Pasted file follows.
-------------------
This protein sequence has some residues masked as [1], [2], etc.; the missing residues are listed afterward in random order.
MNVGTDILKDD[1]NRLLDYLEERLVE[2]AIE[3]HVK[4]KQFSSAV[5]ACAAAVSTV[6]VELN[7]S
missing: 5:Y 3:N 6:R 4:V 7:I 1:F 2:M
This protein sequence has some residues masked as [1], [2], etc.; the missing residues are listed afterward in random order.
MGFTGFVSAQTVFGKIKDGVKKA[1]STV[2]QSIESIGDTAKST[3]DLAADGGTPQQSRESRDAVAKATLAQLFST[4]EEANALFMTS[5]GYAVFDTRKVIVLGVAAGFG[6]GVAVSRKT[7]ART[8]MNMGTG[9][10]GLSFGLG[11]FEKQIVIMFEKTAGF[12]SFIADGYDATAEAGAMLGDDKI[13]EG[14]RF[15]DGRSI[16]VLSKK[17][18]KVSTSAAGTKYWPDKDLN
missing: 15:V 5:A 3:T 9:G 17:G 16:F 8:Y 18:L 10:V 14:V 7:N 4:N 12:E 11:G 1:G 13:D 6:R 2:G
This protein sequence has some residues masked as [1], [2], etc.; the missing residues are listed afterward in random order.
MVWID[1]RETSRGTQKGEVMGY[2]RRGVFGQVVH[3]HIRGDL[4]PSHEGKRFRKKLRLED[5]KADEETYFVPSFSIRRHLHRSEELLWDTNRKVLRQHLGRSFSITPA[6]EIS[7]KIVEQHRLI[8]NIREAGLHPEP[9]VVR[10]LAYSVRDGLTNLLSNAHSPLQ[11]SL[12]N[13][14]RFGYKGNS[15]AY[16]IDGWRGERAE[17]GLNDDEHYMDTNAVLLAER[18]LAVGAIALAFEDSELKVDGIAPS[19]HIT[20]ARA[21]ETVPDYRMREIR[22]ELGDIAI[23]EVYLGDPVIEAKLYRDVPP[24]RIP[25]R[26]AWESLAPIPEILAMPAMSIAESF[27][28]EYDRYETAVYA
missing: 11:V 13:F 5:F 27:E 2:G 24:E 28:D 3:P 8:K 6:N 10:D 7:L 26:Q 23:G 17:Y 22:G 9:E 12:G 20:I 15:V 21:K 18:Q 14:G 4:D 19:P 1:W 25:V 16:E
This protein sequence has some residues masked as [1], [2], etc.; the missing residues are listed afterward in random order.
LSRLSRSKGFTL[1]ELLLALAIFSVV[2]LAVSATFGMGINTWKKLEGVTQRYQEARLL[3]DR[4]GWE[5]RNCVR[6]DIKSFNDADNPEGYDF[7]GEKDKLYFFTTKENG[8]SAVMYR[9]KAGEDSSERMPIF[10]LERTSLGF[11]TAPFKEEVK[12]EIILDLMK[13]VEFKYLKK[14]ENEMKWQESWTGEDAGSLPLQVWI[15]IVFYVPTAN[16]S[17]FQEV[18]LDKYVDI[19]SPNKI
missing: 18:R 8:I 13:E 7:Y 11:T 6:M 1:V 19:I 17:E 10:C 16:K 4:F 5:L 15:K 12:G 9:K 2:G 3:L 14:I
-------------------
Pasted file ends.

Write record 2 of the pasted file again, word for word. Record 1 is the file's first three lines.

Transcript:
This protein sequence has some residues masked as [1], [2], etc.; the missing residues are listed afterward in random order.
MGFTGFVSAQTVFGKIKDGVKKA[1]STV[2]QSIESIGDTAKST[3]DLAADGGTPQQSRESRDAVAKATLAQLFST[4]EEANALFMTS[5]GYAVFDTRKVIVLGVAAGFG[6]GVAVSRKT[7]ART[8]MNMGTG[9][10]GLSFGLG[11]FEKQIVIMFEKTAGF[12]SFIADGYDATAEAGAMLGDDKI[13]EG[14]RF[15]DGRSI[16]VLSKK[17][18]KVSTSAAGTKYWPDKDLN
missing: 15:V 5:A 3:T 9:G 17:G 16:F 8:Y 18:L 10:V 14:V 7:N 4:N 12:E 11:G 1:G 13:D 6:R 2:G